What is the difference in definition between the word "quantize" and "discrete"?

For example, the Oxford definitions are:


... restrict the number of possible values of (a quantity) or states of (a system) so that certain variables can assume only certain discrete magnitudes


Individually separate and distinct

Is it that "quantize" must refer to values while "discrete" does not?

  • There is a word derived from discrete that has in some but not all situations a meaning similar to quantize, namely discretize. It is commonly used in the mathematical and physical literature, but has not yet made it into the popular dictionaries. It can be found here, though: en.wiktionary.org/wiki/discretize – painfulenglish Oct 30 '14 at 20:59
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    Why was this post down voted? – joshlk Oct 31 '14 at 9:29

To answer your question, the difference is that quantization (infinitive is to quantize) is a verb. It is the act of organizing into discrete values. Discrete is an adjective. It describes the state that the values are in after they are quantized.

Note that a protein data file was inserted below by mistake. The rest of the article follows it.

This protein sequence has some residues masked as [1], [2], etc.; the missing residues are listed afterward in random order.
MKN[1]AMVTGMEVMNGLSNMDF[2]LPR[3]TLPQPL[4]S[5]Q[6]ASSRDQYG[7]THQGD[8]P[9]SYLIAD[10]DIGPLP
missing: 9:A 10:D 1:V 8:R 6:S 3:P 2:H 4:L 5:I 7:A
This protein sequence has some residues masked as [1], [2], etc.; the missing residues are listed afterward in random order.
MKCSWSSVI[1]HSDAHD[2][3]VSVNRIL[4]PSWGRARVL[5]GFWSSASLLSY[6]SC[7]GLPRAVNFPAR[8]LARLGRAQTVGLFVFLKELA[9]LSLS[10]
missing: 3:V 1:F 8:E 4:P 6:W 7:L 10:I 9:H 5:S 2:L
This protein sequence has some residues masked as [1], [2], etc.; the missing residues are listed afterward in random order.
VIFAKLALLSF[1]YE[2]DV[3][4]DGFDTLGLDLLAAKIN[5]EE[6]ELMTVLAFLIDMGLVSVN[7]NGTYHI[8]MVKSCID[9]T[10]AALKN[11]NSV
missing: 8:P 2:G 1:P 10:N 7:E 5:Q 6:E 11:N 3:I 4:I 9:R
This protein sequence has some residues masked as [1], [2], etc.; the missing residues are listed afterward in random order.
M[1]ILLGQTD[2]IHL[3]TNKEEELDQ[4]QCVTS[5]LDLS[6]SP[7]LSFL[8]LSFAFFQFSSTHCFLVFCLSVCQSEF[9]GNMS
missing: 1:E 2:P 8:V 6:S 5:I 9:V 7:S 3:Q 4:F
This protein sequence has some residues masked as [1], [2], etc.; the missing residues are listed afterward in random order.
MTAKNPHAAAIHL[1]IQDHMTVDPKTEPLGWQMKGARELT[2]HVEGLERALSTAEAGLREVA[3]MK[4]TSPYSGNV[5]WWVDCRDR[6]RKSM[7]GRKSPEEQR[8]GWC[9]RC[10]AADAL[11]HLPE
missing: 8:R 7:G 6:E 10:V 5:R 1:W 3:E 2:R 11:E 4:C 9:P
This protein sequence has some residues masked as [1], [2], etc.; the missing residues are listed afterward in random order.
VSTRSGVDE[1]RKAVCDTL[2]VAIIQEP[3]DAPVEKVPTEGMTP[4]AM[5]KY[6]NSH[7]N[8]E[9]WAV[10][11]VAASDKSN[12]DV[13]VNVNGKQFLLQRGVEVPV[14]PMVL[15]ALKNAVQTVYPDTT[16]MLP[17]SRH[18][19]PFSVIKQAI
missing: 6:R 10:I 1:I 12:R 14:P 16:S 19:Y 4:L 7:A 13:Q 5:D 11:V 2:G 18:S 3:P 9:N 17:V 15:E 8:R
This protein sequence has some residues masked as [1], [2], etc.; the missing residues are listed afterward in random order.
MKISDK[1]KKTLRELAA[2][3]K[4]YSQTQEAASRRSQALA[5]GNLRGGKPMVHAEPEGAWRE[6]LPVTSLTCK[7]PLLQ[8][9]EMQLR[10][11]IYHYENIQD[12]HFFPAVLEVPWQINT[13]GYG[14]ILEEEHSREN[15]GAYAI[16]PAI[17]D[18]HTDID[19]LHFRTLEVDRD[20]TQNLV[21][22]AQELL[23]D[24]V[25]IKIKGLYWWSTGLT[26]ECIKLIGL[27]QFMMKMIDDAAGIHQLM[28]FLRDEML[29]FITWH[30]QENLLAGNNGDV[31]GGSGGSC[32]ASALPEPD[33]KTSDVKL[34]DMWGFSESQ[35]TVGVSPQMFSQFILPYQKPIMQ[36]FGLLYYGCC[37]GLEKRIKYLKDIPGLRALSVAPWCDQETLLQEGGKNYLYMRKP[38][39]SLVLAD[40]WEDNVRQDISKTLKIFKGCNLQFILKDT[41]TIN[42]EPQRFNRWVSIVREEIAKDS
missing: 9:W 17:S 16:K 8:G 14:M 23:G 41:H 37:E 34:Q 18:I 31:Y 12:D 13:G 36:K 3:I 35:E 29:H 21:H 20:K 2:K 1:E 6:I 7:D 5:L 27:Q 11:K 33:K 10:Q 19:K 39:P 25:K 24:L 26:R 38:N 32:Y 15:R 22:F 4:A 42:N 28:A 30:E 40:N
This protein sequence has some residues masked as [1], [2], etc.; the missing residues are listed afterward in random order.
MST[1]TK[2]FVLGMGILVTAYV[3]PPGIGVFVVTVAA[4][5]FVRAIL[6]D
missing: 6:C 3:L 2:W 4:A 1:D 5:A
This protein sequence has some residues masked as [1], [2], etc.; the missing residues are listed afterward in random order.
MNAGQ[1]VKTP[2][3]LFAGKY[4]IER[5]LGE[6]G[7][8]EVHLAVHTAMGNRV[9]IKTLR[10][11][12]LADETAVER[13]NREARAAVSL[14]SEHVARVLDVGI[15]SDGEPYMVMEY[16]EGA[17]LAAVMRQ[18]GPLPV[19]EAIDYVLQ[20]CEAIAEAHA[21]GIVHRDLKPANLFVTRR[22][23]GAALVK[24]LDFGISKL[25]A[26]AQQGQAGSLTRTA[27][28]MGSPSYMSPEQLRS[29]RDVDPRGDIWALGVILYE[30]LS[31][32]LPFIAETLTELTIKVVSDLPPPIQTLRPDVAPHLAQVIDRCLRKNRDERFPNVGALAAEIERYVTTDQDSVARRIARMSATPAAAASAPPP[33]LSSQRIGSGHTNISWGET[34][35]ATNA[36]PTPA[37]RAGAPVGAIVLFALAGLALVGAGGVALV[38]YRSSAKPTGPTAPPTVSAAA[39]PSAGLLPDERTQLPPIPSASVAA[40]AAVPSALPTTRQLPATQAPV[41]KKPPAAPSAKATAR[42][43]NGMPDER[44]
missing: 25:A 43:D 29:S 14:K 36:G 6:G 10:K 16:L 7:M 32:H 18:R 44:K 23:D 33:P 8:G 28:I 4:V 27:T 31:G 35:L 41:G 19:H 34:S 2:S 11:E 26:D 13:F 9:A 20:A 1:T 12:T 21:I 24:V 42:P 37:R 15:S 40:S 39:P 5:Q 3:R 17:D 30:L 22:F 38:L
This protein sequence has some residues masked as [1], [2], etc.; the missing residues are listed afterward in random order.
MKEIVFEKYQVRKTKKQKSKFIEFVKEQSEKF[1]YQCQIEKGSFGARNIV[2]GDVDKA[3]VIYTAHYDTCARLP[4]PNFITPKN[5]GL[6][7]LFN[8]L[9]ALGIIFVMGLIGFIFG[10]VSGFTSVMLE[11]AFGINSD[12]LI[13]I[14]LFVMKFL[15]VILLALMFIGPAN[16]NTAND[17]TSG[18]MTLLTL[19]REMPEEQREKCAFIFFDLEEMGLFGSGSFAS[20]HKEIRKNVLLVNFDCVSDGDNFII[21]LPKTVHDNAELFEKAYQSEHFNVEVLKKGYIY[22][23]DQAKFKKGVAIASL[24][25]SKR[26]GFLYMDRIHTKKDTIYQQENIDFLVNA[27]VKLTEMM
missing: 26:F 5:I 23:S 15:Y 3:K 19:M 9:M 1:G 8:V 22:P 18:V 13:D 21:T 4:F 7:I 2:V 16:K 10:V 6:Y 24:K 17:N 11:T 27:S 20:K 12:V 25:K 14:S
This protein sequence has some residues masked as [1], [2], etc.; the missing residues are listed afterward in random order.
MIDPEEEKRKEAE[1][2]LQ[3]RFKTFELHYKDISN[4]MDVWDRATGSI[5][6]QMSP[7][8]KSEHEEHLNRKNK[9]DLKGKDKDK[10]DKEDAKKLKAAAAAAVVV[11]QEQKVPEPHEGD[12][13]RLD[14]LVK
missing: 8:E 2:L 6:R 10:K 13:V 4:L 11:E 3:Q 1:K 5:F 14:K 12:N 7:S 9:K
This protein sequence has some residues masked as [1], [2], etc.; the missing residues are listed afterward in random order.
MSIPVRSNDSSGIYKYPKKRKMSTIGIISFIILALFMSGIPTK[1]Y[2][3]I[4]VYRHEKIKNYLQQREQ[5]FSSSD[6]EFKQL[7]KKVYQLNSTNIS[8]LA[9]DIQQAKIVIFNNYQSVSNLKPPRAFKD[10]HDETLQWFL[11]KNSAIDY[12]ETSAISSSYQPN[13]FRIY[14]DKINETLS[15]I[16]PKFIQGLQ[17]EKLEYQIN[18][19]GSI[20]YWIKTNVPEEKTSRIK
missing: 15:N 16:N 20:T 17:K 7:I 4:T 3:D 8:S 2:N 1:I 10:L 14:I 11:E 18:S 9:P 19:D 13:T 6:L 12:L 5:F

• I suppose quantize could be turned into an adjective synonymous with discrete: quantized. – Barmar Oct 30 '14 at 19:51
  • @Barmar: I suppose it could. But usually quantized means that something was originally continuous, and has been made discrete. The adjective discrete carries no such connotation. – Peter Shor Oct 30 '14 at 21:13

In electronics, quantization refers to a process in which analog signal is converted to digital one by assigning values based on electrical current strength measurement being in a specific range. Values obtained in this process are discrete, because they are individually separate and distinct, as in definition.

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